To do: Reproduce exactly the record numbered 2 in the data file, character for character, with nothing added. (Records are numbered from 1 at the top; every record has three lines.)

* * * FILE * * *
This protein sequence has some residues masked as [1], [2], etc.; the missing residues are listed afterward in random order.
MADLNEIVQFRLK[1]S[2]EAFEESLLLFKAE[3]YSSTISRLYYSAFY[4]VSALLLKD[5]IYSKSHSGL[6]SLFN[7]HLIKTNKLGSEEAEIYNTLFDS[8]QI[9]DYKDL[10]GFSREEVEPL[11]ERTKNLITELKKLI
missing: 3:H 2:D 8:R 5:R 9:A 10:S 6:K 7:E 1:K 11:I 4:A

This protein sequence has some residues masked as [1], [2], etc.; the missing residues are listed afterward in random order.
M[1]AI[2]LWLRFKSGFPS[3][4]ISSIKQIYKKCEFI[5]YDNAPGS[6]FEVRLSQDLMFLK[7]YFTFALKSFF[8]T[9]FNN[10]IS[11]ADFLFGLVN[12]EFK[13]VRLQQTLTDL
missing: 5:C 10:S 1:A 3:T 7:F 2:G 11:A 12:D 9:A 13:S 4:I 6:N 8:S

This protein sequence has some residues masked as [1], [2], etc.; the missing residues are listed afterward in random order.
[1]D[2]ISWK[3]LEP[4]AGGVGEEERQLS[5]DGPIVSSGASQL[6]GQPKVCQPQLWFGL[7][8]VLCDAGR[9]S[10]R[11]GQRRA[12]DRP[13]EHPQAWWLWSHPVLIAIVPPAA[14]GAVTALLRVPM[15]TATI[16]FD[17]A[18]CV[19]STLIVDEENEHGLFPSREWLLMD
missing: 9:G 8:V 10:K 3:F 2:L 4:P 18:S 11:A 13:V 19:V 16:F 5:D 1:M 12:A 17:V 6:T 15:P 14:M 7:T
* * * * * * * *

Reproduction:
This protein sequence has some residues masked as [1], [2], etc.; the missing residues are listed afterward in random order.
M[1]AI[2]LWLRFKSGFPS[3][4]ISSIKQIYKKCEFI[5]YDNAPGS[6]FEVRLSQDLMFLK[7]YFTFALKSFF[8]T[9]FNN[10]IS[11]ADFLFGLVN[12]EFK[13]VRLQQTLTDL
missing: 5:C 10:S 1:A 3:T 7:F 2:G 11:A 12:D 9:A 13:S 4:I 6:N 8:S